2016 WA Premier’s Scientist of the Year Kingsley Dixon discusses his love of the bush and all things botanical, why research freedom is so important, and a career built on smoke.
I was born hardwired to love plants and be in the bush. My parents and grandparents were avid gardeners and loved nature, and I spent my childhood absorbing that. I was always up trees, under shrubs, in swamps, forever getting into trouble because I was wet and muddy! I think all kids have an interest in the natural environment, but it has to be nurtured and developed. I think it is one of our great challenges now to reconnect kids with nature and the bush. We’ve become intensively urbanised and that passion is getting lost.
The dormant firebug in me was fascinated by bushfires, and seeing the bush burst forth from the ash in all those sensational greens as it regenerated afterwards. Little did I know that it would become a defining part of my research! Discovering smoke as the component of bushfires that triggers plant germination in Australian plants, and then pinpointing the specific chemical responsible, they were epic discovery points in my career. It is such a rare opportunity to have a discovery like that.
I was very fortunate to develop my career in the laboratories at Kings Park and Botanic Garden. I was surrounded by the most wonderful colleagues, and particularly the postgraduate students. It was a great honour that they chose to work with me, and so many times they’ve been my arms, my legs and my eyes in the lab and in the field. I didn’t have a heavy teaching load as is often the case in the universities, and most importantly, I worked under a series of directors who gave me the freedom to think and explore without constraint. Who told me to ‘go for it’, and build something. That was the greatest gift, and a very rare freedom in science.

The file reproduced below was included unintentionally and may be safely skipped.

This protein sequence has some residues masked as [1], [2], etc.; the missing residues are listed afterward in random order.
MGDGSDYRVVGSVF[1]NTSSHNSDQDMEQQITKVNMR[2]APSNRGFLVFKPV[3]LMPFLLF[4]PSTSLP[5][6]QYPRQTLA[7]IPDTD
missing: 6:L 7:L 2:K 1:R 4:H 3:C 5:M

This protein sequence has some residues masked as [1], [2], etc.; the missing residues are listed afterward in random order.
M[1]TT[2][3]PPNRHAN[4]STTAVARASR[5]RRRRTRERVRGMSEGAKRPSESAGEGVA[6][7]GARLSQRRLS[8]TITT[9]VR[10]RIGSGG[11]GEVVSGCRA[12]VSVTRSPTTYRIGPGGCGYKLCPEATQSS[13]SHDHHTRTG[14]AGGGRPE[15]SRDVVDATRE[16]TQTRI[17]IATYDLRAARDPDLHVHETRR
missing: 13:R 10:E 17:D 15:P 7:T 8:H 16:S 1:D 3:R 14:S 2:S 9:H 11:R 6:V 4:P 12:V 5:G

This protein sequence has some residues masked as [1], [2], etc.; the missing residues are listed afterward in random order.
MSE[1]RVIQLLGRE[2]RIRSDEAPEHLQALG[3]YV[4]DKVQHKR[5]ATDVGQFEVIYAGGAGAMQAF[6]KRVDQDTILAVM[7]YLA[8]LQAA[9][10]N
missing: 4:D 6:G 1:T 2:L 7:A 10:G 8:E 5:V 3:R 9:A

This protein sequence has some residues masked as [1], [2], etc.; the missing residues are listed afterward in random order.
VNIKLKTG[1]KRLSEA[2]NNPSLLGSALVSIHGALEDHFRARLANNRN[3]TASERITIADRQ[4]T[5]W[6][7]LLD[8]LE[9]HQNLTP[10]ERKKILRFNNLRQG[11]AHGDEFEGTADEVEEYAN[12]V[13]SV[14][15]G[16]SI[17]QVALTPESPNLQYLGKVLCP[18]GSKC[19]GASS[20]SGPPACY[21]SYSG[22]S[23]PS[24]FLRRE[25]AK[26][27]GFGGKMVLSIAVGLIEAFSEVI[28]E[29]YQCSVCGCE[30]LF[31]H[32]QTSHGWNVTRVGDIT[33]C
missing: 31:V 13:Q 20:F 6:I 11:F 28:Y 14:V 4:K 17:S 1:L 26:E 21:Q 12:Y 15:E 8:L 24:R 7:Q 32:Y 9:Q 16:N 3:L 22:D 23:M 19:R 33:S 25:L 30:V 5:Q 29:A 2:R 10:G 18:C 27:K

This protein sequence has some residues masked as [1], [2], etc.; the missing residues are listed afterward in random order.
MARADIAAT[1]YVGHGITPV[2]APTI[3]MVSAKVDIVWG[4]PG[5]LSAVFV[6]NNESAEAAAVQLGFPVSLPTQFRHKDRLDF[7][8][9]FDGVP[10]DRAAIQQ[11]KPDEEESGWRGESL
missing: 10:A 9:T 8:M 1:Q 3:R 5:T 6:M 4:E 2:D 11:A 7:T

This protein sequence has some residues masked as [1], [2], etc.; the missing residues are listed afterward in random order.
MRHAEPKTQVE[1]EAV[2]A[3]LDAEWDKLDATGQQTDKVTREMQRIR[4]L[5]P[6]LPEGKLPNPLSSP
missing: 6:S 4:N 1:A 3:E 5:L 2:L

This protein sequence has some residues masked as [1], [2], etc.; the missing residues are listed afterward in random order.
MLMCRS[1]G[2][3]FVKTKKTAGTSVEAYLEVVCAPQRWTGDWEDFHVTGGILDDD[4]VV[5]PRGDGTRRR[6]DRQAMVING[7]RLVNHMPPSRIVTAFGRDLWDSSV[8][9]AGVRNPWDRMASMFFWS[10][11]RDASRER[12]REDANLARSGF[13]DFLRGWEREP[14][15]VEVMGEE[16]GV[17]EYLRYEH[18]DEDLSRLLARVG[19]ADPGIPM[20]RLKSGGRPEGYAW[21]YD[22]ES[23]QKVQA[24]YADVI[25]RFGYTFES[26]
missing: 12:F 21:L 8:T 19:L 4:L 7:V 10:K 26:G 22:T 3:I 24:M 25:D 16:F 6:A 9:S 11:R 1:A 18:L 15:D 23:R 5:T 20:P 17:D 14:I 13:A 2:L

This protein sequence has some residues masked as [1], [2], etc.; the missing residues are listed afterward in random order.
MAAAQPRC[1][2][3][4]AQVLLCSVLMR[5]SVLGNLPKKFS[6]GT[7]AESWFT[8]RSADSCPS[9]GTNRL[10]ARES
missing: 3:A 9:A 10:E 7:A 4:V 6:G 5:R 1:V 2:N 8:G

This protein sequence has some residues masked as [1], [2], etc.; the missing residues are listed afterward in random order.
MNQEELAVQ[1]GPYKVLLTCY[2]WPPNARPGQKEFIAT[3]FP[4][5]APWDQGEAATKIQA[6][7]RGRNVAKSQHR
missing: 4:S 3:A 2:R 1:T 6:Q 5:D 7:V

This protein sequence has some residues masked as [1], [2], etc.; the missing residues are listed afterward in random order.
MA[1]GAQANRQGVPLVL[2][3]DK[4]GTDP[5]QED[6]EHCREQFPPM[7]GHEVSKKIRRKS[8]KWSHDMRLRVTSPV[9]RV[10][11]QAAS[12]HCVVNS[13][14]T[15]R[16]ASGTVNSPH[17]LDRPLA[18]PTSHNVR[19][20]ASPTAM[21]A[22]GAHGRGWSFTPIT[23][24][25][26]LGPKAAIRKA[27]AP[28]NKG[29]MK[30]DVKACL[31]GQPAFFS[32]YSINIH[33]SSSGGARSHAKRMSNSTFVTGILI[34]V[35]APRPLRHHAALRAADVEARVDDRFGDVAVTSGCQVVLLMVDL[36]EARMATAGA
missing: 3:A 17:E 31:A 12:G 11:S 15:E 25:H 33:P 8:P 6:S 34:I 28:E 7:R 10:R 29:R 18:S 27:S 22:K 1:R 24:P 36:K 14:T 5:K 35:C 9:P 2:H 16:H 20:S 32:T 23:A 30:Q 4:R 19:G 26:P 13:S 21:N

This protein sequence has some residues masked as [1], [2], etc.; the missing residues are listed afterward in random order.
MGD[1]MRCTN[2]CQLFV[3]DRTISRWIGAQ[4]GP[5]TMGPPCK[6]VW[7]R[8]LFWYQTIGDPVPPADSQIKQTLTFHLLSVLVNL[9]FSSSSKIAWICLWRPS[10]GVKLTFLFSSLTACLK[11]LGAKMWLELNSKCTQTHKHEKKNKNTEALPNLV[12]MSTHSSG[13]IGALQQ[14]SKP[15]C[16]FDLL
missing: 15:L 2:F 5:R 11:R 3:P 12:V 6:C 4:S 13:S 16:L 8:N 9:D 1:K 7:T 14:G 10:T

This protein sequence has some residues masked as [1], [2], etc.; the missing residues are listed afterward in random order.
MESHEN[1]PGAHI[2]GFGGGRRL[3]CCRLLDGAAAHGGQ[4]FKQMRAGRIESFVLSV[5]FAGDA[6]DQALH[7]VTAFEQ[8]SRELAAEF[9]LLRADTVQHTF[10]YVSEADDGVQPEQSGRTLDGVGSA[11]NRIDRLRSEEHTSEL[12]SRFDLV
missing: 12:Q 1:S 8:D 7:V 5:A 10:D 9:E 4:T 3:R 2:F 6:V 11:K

I really think that great science happens when people are given the freedom to pursue their passion, and opportunities for long-term big thinking are supported and celebrated. Unfortunately now we’re squeezing research in around teaching and administrative commitments. We are caught on the grant treadmill, a three-year cycle that stymies the capacity for deep thinking. We’ve reduced research into the same timeframe as our political system, and wonder why it becomes so hard to make truly ground-breaking advances.
Here at Curtin, I’m fortunate to hold a research-only position, and can keep exploring nature through science, and keep asking the big questions. I love my orchid research – orchids are at the frontier of plant evolution, they’re the most evolved, the most diverse of all the plant families. There is still so much to discover about their pollination and nutrition – they’re terrific research subjects. And the south-west of Western Australia is the richest place for ground orchids on the planet. Then there’s also new flora being discovered around rock pools in the Kimberley, ecological restoration challenges to make mining more environmentally responsible in Western Australia, species in the Great Sandy Desert to document … why would you go anywhere else?